Reference > Quotations > Hoyt & Roberts, comps. > Hoyt’s New Cyclopedia of Practical Quotations
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Hoyt & Roberts, comps.  Hoyt’s New Cyclopedia of Practical Quotations.  1922.
 
Echo
 
Let echo, too, perform her part,
Prolonging every note with art;
And in a low expiring strain,
Play all the comfort o’er again.
        Addison—Ode for St. Cecilia’s Day.
  1
Hark! to the hurried question of Despair
“Where is my child?”—An echo answers—“Where?”
        Byron—Bride of Abydos. Canto II. St. 27.
  2
  I came to the place of my birth and cried: “The friends of my youth, where are they?”—and an echo answered, “Where are they?”
        From an Arabic MS. quoted by Rogers—Pleasures of Memory. Pt. I.
  3
Even Echo speaks not on these radiant moors.
        Barry Cornwall—English Songs and Other Small Poems. The Sea in Calm. Pt. III.
  4
Mysterious haunts of echoes old and far,
The voice divine of human loyalty.
        George Eliot—The Spanish Gypsy. Bk. IV. L. 149.
  5
Echo waits with art and care
And will the faults of song repair.
        Emerson—May-day. L. 439.
        Multitudinous echoes awoke and died in the distance.
    *    *    *    *    *    *
And, when the echoes had ceased, like a sense of pain was the silence.
        Longfellow—Evangeline. Pt. II. L. 56.
  6
Sweetest Echo, sweetest nymph, that liv’st unseen
  Within thy airy shell,
By slow Meander’s margent green,
  And in the violet-embroidered vale.
        MiltonComus. Song.
  7
How sweet the answer Echo makes
      To music at night,
When, roused by lute or horn, she wakes,
And far away, o’er lawns and lakes,
      Goes answering light.
        Moore—Echo.
  8
And more than echoes talk along the walls.
        Pope—Eloisa to Abelard. L. 306.
  9
But her voice is still living immortal,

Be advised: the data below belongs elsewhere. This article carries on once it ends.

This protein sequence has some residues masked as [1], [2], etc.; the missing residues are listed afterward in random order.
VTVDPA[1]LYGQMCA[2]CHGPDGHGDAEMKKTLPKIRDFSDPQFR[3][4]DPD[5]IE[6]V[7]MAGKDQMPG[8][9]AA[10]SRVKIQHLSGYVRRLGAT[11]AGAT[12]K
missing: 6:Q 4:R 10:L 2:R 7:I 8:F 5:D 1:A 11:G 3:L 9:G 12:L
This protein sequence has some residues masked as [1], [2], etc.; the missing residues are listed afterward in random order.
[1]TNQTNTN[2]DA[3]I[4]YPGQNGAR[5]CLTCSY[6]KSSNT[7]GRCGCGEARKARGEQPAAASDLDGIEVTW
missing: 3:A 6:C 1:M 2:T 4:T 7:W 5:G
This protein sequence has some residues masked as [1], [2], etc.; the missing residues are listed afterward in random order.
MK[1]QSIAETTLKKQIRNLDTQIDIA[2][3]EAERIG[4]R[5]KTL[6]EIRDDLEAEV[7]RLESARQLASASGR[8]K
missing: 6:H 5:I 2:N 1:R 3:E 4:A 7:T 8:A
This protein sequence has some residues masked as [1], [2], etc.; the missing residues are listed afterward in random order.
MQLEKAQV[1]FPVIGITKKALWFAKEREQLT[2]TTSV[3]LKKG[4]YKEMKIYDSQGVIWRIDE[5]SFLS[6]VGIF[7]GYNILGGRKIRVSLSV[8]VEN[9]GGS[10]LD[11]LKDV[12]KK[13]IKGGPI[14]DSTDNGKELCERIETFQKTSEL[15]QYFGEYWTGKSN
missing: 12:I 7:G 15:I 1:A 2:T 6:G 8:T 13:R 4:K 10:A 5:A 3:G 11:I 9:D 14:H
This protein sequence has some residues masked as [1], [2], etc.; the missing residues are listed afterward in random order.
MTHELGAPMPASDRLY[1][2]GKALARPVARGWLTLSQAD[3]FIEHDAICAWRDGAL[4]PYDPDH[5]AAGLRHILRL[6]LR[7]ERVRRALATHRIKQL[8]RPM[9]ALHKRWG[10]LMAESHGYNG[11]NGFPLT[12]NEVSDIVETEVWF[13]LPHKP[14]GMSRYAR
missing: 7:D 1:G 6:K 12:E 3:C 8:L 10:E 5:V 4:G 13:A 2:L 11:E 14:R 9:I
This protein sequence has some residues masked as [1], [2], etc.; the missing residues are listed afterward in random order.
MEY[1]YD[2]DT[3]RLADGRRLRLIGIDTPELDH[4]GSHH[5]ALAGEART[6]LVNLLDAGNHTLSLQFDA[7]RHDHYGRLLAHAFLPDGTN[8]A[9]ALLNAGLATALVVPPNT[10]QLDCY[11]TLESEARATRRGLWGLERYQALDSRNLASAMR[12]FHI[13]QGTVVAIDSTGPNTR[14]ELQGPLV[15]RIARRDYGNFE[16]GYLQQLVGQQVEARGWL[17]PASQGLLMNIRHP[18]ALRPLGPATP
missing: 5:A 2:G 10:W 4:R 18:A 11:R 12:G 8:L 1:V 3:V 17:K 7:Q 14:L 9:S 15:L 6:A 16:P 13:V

The same you have frequently heard,
In your rambles in valleys and forests,
  Repeating your ultimate word.
        J. G. Saxe—The Story of Echo.
  10
The babbling echo mocks the hounds,
Replying shrilly to the well-tun’d horns,
As if a double hunt were heard at once.
        Titus Andronicus. Act II. Sc. 3. L. 17.
  11
Lost Echo sits amid the voiceless mountains,
And feeds her grief.
        Shelley—Adonais. St. 15.
  12
Never sleeping, still awake,
Pleasing most when most I speak;
The delight of old and young,
Though I speak without a tongue.
Nought but one thing can confound me,
Many voices joining round me,
Then I fret, and rave, and gabble,
Like the labourers of Babel.
        Swift—An Echo.
  13
          I heard  *  *  *
*  *  *  the great echo flap
And buffet round the hills from bluff to bluff.
        Tennyson—Golden Year. L. 75.
  14
And a million horrible bellowing echoes broke
From the red-ribb’d hollow behind the wood,
And thunder’d up into Heaven.
        Tennyson—Maud. Pt. XXIII.
  15
Our echoes roll from soul to soul,
And grow for ever and for ever.
Blow, bugle, blow, set the wild echoes flying,
And answer, echoes, answer, dying, dying, dying.
        Tennyson—Princess. IV. Bugle Song.
  16
What would it profit thee to be the first
Of echoes, tho thy tongue should live forever,
A thing that answers, but hath not a thought
As lasting but as senseless as a stone.
        Frederick Tennyson—Isles of Greece. Apollo. L. 367.
  17
Like—but oh! how different!
        WordsworthYes, it Was the Mountain Echo.
  18
The melancholy ghosts of dead renown,
Whispering faint echoes of the world’s applause.
        Young—Night Thoughts. Night IX.
  19
 
 
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